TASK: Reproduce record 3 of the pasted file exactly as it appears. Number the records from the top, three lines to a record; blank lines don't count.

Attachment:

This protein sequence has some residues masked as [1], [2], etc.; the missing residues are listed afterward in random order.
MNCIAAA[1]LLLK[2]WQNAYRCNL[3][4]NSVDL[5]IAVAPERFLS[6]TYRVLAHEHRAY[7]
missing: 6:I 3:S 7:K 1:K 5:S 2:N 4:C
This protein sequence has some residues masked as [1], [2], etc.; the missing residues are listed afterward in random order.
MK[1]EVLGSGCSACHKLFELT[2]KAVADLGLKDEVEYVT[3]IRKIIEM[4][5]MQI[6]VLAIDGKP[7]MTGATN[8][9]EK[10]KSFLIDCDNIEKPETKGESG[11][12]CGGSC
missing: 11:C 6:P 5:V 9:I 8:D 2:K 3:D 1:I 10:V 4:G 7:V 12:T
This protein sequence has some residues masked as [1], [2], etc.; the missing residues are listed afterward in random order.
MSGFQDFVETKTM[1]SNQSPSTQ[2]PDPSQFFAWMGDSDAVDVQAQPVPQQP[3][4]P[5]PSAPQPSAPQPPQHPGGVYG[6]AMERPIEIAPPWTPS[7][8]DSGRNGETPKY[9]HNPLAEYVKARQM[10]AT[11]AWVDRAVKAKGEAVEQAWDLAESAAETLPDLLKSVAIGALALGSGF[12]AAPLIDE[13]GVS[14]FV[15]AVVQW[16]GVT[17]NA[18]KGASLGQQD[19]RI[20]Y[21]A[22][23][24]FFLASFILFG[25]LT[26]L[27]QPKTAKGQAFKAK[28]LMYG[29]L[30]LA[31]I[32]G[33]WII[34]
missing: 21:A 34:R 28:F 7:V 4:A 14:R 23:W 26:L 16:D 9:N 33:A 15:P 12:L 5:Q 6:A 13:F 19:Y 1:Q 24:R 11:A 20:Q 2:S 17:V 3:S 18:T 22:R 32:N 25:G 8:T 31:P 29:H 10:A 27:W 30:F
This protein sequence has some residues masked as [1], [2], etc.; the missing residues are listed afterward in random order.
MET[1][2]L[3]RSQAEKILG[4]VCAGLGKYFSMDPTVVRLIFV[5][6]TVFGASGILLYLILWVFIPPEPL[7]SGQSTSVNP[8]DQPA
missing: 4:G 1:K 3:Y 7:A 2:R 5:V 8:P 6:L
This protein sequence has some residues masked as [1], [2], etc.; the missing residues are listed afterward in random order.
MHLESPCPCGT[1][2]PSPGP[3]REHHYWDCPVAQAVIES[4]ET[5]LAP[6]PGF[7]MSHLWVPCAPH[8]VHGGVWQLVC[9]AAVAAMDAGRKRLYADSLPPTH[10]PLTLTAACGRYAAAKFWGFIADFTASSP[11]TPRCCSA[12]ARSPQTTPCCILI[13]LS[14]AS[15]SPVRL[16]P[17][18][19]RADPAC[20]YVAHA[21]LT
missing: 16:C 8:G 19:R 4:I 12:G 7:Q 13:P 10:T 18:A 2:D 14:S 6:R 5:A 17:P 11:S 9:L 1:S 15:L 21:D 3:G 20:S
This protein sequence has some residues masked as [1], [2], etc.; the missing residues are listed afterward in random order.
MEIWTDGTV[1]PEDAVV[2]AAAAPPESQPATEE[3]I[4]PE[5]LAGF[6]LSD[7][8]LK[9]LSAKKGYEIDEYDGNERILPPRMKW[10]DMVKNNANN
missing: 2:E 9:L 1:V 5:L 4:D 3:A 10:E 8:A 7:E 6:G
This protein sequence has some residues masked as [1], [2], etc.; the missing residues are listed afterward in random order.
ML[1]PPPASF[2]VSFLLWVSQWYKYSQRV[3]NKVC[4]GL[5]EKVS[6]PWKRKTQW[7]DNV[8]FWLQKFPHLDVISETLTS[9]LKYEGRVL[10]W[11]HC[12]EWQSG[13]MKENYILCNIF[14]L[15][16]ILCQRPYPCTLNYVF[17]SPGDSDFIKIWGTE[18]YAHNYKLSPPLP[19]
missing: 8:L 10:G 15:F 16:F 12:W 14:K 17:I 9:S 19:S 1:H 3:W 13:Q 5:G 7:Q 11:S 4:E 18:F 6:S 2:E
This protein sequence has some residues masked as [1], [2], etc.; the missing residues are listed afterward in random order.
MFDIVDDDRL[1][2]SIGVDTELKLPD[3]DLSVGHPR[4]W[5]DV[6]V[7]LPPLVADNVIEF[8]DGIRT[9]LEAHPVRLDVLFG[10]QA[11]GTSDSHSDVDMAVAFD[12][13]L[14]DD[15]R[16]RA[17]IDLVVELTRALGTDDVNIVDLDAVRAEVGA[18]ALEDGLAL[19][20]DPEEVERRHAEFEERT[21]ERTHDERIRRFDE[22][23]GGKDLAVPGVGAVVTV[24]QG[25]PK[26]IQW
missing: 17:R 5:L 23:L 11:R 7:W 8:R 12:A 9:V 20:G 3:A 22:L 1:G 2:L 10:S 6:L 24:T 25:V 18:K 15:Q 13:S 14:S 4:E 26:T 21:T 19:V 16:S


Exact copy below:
This protein sequence has some residues masked as [1], [2], etc.; the missing residues are listed afterward in random order.
MSGFQDFVETKTM[1]SNQSPSTQ[2]PDPSQFFAWMGDSDAVDVQAQPVPQQP[3][4]P[5]PSAPQPSAPQPPQHPGGVYG[6]AMERPIEIAPPWTPS[7][8]DSGRNGETPKY[9]HNPLAEYVKARQM[10]AT[11]AWVDRAVKAKGEAVEQAWDLAESAAETLPDLLKSVAIGALALGSGF[12]AAPLIDE[13]GVS[14]FV[15]AVVQW[16]GVT[17]NA[18]KGASLGQQD[19]RI[20]Y[21]A[22][23][24]FFLASFILFG[25]LT[26]L[27]QPKTAKGQAFKAK[28]LMYG[29]L[30]LA[31]I[32]G[33]WII[34]
missing: 21:A 34:R 28:F 7:V 4:A 14:R 23:W 26:L 16:D 9:N 33:A 15:P 12:L 5:Q 6:A 13:F 19:Y 1:Q 24:R 11:A 20:Q 2:S 17:V 3:S 18:T 22:R 32:N 25:G 8:T 31:P 29:H 10:A 27:W 30:F